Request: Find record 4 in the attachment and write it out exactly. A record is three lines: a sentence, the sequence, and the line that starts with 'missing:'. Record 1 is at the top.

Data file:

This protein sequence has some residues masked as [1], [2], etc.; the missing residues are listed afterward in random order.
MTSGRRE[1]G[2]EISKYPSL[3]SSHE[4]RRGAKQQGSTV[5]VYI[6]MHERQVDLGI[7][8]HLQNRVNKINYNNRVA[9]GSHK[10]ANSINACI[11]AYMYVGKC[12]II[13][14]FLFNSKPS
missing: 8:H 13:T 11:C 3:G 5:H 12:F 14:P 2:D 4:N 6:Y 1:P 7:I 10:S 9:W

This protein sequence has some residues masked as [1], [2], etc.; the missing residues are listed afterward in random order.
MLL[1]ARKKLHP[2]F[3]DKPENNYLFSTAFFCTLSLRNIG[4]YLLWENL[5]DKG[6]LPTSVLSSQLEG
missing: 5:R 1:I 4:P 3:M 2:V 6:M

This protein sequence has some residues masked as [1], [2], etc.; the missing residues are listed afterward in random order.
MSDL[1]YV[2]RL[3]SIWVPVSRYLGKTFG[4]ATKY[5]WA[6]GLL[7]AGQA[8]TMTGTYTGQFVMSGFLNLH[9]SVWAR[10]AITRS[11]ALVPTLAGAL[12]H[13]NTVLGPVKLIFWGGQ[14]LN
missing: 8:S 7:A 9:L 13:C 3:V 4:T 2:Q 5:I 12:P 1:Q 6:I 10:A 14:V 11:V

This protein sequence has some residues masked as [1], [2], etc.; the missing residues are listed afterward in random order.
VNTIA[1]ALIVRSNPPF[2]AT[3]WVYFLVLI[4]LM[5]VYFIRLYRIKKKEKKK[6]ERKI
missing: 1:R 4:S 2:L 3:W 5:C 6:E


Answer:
This protein sequence has some residues masked as [1], [2], etc.; the missing residues are listed afterward in random order.
VNTIA[1]ALIVRSNPPF[2]AT[3]WVYFLVLI[4]LM[5]VYFIRLYRIKKKEKKK[6]ERKI
missing: 1:R 4:S 2:L 3:W 5:C 6:E